Operators is a Montreal-based indie rock band formed in 2014, consisting of Dan Boeckner (of Handsome Furs fame), Devojka, and Sam Brown. The third release after 2014’s EP1 and 2016’s Blue Wave, their newest record, Radiant Dawn (available here), dropped May 17th via Last Gang Records.
The cinematic, nine-track album conveys a “1970’s sci-fi distopian” feel while relying on the band’s signature blending of Boeckner’s vocals alongside the lush-yet-raw sonics of analog synthesizers. And, apropos of those sonics, we are delighted to have Operators loan us Devojka - the hands behind the analog synths - to run down the gear she used in the band’s formative years as well as the gear she uses now.
Guest Blog: Devojka the Gear Operator Details Her Synth Rig:
- The story of how my band, Operators, came to be, starts with a fortuitous reunion between two friends, and a table of synthesizers that are a character in their own right. This article is a dedication to the gorgeous analog hardware that has been so integral to our band for the last six years.
You won’t be “Faithless” after hearing this track:
When Dan (Boeckner, frontman) and I ran into each other in San Francisco in the fall of 2012, his synth-driven band, Handsome Furs, was no more. He was looking for a new place to live and a new band with which he could carry out ideas that he’d continued growing even after Handsome Furs folded. I was looking for literally anything to distract me from the soul crushing retail job I was working. He had purchased two new and very sophisticated machines and needed an extra set of hands to help play them.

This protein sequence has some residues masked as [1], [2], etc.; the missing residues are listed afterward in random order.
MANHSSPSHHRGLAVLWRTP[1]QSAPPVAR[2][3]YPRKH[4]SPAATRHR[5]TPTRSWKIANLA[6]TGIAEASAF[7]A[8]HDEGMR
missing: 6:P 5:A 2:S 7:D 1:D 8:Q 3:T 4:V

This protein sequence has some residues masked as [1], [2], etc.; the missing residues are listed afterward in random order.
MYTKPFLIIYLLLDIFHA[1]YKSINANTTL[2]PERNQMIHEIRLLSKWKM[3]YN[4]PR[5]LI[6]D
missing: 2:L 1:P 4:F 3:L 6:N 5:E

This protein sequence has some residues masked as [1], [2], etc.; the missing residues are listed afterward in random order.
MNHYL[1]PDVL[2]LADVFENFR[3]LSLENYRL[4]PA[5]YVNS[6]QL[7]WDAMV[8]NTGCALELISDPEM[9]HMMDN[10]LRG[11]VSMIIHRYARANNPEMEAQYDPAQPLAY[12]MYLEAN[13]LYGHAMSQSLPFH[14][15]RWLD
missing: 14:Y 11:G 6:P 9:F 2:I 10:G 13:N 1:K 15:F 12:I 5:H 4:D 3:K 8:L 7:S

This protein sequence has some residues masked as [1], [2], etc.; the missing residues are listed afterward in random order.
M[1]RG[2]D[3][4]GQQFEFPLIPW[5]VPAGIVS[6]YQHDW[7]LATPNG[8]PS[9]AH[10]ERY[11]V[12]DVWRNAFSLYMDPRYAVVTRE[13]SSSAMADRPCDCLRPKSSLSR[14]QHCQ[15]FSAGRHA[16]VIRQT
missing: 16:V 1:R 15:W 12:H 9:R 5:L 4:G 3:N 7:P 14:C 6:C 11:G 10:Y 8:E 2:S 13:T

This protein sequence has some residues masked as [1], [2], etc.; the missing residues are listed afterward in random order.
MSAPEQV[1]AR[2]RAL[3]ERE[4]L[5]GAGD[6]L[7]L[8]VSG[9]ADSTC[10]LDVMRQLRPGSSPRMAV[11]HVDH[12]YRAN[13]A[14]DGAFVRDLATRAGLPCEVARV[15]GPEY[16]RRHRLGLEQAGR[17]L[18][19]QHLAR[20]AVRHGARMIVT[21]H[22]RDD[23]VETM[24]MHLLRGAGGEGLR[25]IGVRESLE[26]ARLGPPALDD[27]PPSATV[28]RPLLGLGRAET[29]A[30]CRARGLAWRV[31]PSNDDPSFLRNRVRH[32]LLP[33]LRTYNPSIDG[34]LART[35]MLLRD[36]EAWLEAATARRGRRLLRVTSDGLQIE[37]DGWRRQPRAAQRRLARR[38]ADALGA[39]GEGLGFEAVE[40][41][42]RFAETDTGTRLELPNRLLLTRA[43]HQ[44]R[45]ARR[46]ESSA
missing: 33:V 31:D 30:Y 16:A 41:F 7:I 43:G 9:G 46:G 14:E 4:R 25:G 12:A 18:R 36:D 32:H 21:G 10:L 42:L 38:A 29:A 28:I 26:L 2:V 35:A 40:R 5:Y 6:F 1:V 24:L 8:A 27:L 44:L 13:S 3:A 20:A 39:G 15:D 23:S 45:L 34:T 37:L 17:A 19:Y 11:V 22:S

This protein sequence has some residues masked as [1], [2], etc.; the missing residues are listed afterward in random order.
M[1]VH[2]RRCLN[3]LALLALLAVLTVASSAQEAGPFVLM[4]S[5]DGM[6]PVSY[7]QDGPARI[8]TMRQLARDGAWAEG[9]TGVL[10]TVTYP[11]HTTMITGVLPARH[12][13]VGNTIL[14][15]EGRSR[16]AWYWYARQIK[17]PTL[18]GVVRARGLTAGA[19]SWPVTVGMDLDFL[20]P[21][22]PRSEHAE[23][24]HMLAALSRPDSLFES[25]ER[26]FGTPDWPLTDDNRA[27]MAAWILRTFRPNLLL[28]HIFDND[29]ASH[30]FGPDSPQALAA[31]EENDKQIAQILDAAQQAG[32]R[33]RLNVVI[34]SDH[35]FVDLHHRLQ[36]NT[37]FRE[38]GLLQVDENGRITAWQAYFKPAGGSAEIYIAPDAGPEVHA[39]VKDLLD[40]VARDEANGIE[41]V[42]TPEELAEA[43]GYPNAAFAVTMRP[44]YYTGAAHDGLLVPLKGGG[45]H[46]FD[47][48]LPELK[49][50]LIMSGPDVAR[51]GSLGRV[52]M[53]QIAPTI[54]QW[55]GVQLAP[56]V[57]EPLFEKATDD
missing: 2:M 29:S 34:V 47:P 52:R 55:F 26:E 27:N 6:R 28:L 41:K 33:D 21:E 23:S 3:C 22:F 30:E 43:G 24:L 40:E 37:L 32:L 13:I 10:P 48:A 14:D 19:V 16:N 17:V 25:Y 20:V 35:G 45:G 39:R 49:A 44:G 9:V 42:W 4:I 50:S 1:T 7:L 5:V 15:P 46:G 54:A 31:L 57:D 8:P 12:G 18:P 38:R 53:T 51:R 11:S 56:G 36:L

At the time, my experience with synthesizers didn’t go much farther than a Casio keyboard that my sister had as a child. I had uncovered it in the attic of my parents house in Macedonia, sometime around my first year of college, and after some electrical tinkering, would occasionally use it to flesh out song ideas (basically, just put a samba beat at a painfully slow BPM, smatter sad guitar chords over it et voila! you now sound like every sad bedroom project ever from 2008).
Certainly, though, like so many of us with a white MacBook and its pre-installed GarageBand, I was no stranger to the concept of creating a full band with one person. So when Dan presented the Elektron Analog 4 and DSI Tempest to me, I was instantly taken with the interface, sounds, and POSSIBILITIES.
Prepare to be awed by Devojka’s rig...
Elektron Analog 4: